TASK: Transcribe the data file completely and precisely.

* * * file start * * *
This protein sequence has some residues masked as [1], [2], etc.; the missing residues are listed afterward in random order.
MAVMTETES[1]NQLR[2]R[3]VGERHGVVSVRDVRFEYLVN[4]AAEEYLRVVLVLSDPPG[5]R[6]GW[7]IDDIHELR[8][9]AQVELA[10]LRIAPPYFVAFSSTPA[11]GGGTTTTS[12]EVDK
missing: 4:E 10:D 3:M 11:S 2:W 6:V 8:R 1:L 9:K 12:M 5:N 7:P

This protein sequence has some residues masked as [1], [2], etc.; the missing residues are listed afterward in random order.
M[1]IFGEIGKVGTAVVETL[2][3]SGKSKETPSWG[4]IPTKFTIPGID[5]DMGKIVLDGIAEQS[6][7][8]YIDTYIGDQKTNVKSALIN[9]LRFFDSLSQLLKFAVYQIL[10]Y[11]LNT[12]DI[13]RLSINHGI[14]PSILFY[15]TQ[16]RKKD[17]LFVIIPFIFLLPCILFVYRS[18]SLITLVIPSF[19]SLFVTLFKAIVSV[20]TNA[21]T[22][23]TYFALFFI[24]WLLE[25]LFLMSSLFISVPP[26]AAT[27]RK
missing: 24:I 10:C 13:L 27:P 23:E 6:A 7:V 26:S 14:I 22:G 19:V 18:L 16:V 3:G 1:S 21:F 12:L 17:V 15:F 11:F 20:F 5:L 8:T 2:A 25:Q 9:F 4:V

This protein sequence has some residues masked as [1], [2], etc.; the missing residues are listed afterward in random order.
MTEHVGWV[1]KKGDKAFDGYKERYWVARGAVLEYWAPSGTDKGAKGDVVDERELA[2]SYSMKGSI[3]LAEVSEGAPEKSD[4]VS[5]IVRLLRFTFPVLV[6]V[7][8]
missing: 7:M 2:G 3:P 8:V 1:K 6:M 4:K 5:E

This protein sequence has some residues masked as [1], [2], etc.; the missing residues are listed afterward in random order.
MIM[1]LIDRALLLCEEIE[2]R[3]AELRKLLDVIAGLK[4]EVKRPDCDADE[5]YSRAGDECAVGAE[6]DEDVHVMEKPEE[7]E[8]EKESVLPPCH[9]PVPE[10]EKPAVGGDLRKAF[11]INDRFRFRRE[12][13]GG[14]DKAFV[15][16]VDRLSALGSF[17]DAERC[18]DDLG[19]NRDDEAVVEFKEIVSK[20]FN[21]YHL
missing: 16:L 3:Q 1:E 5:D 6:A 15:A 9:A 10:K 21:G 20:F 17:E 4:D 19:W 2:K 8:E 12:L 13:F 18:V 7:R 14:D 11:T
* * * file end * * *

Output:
This protein sequence has some residues masked as [1], [2], etc.; the missing residues are listed afterward in random order.
MAVMTETES[1]NQLR[2]R[3]VGERHGVVSVRDVRFEYLVN[4]AAEEYLRVVLVLSDPPG[5]R[6]GW[7]IDDIHELR[8][9]AQVELA[10]LRIAPPYFVAFSSTPA[11]GGGTTTTS[12]EVDK
missing: 4:E 10:D 3:M 11:S 2:W 6:V 8:R 1:L 9:K 12:M 5:N 7:P

This protein sequence has some residues masked as [1], [2], etc.; the missing residues are listed afterward in random order.
M[1]IFGEIGKVGTAVVETL[2][3]SGKSKETPSWG[4]IPTKFTIPGID[5]DMGKIVLDGIAEQS[6][7][8]YIDTYIGDQKTNVKSALIN[9]LRFFDSLSQLLKFAVYQIL[10]Y[11]LNT[12]DI[13]RLSINHGI[14]PSILFY[15]TQ[16]RKKD[17]LFVIIPFIFLLPCILFVYRS[18]SLITLVIPSF[19]SLFVTLFKAIVSV[20]TNA[21]T[22][23]TYFALFFI[24]WLLE[25]LFLMSSLFISVPP[26]AAT[27]RK
missing: 24:I 10:C 13:L 27:P 23:E 6:A 7:V 26:S 14:I 22:G 19:V 18:L 16:V 3:G 1:S 21:F 12:L 17:V 15:F 11:F 20:F 5:L 8:T 2:A 25:Q 9:F 4:V

This protein sequence has some residues masked as [1], [2], etc.; the missing residues are listed afterward in random order.
MTEHVGWV[1]KKGDKAFDGYKERYWVARGAVLEYWAPSGTDKGAKGDVVDERELA[2]SYSMKGSI[3]LAEVSEGAPEKSD[4]VS[5]IVRLLRFTFPVLV[6]V[7][8]
missing: 7:M 2:G 3:P 8:V 1:K 6:M 4:K 5:E

This protein sequence has some residues masked as [1], [2], etc.; the missing residues are listed afterward in random order.
MIM[1]LIDRALLLCEEIE[2]R[3]AELRKLLDVIAGLK[4]EVKRPDCDADE[5]YSRAGDECAVGAE[6]DEDVHVMEKPEE[7]E[8]EKESVLPPCH[9]PVPE[10]EKPAVGGDLRKAF[11]INDRFRFRRE[12][13]GG[14]DKAFV[15][16]VDRLSALGSF[17]DAERC[18]DDLG[19]NRDDEAVVEFKEIVSK[20]FN[21]YHL
missing: 16:L 3:Q 1:E 5:D 6:A 15:A 9:A 10:K 21:G 20:F 17:E 4:D 19:W 2:K 8:E 12:L 13:F 18:V 7:R 14:D 11:T